They say hindsight is 20/20, and if you haven’t yet gotten yourself fixed up with some Warby Parker glasses for your less-than-tiptop vision—brother, maybe it’s time you made up for lost time. At this point, the Warby Parker name is pretty much synonymous with the business of buying new frames online, but back in the early aughts, the easiest way to buy new glasses was to rock up at a physical Lenscrafters (or your optometrist) and get them fitted from scratch. Since its inception in 2010, Warby has made it a lot less of a headache to see about getting a new prescription, plus the glasses to go with them.
While its competitors were upcharging people at least a few hundred dollars for frames even before the prescription lenses came in, Warby Parker emerged onto the scene with a much more reasonable $95 flat fee for new glasses, including a scrip. The brand we once called the “Netflix of glasses” even allows customers to try out a handful of frames completely gratis from the comfort of their own home, rather than jostling for space in one of its many retail stores, or attempting to use its VR glasses simulator online. And we wouldn’t be recommending them as our top eyeglass destination here at GQ if we didn’t think the frames looked good, too. Below, set your gaze on our comprehensive guide to some of Warby’s greatest hits in eyeglasses and sunglasses.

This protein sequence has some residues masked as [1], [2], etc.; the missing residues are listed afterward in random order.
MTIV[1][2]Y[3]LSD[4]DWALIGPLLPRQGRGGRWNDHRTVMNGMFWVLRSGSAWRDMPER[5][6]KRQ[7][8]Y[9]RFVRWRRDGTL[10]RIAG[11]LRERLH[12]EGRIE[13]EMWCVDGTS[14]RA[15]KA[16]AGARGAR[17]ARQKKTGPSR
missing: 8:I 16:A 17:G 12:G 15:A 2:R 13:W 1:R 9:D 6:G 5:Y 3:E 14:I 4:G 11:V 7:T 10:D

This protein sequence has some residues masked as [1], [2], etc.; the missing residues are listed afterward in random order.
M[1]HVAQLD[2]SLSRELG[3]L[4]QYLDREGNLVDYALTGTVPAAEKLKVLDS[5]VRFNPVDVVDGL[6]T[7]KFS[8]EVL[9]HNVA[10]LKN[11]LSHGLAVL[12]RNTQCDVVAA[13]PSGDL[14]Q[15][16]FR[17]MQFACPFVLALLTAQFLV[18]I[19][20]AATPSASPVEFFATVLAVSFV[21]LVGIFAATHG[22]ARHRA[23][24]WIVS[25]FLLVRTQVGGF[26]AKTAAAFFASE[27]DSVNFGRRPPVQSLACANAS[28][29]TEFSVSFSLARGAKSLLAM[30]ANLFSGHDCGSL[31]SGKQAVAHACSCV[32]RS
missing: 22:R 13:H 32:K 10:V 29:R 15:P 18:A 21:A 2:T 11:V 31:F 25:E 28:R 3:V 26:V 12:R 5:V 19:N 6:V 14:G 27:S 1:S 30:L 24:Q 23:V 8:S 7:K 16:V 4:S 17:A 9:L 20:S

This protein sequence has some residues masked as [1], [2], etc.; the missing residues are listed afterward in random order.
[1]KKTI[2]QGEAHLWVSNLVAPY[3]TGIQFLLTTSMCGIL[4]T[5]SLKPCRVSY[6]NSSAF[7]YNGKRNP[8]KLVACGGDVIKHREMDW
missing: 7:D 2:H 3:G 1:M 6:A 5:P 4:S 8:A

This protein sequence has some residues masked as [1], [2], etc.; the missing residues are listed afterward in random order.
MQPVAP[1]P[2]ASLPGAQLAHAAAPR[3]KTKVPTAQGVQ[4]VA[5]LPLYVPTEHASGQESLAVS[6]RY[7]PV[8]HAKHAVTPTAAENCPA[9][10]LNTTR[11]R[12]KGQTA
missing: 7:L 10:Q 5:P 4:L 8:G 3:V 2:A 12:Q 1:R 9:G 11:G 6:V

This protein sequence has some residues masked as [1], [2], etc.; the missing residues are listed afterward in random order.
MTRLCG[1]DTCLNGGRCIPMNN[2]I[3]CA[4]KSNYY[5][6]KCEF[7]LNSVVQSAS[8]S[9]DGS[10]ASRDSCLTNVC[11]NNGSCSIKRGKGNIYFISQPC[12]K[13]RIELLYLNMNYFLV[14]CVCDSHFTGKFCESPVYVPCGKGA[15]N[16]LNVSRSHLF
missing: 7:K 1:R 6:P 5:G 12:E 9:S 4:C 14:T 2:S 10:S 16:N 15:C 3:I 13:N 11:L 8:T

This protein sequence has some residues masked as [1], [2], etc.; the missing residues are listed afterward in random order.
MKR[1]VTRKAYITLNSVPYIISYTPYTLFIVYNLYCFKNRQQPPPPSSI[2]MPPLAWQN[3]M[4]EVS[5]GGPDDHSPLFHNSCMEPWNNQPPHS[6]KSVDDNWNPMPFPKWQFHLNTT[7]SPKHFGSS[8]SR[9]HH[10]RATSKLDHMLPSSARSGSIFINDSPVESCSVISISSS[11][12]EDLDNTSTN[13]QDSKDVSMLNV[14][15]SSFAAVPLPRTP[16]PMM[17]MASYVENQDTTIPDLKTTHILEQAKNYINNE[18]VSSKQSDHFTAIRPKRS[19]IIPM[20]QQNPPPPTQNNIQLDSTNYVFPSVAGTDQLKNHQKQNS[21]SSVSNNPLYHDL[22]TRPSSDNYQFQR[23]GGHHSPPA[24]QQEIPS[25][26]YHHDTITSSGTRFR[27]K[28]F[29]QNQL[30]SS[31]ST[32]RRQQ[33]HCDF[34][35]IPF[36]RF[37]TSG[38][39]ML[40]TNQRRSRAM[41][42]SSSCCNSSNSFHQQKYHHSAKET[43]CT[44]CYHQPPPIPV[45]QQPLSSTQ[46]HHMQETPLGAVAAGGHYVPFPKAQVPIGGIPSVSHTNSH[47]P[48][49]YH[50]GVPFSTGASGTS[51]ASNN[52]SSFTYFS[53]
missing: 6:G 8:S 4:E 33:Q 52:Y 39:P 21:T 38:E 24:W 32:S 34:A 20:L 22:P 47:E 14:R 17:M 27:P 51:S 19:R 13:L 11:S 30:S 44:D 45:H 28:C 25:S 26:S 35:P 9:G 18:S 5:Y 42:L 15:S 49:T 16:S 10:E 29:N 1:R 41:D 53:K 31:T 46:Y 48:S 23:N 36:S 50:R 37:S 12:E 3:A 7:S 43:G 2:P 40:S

The Best Warby Parker Glasses, at a Glance
A short, but not short-sighted list, of some of our favorite frames:
How to find the right pair of glasses for you
Warby offers a huge selection of eyeglasses and shades to choose from, so coming in with some key data points about yourself—like which shapes will highlight your features, and which colorways complement your complexion—can help you narrow down your search. (Or, you can heed our style advice that the size of the glasses matters a whole lot more than the silhouette, and go from there.)
To that end, Warby Parker has implemented a sizing guide to help you find a frame that won’t overwhelm your features. Kim Nemser, chief product and supply chain officer at Warby Parker, explains that its glasses are denoted by the lens width, bridge width, and temple length—in the form of XX-XX-XXX, respectively. It also sells a range of low-bridge fit glasses to help prevent slippage for people with smaller nose bridges.
Once you’ve got your sizing locked in, it’s time to think about which finish is speaking to you from the lineup. You can either go George Costanza in metal or Martin Scorsese—as in his signature chunky acetate frames. “Metal frames are a bit more subtle, like a gold chain,” Nemser says, while acetate lets you play with color and make more of a statement. For our money, we’d recommend any of the options below for your next pair of everyday shades, from best-selling silhouettes to new colorways. Though at less than $100 for a single pair, it might be myopic to hone in on just one…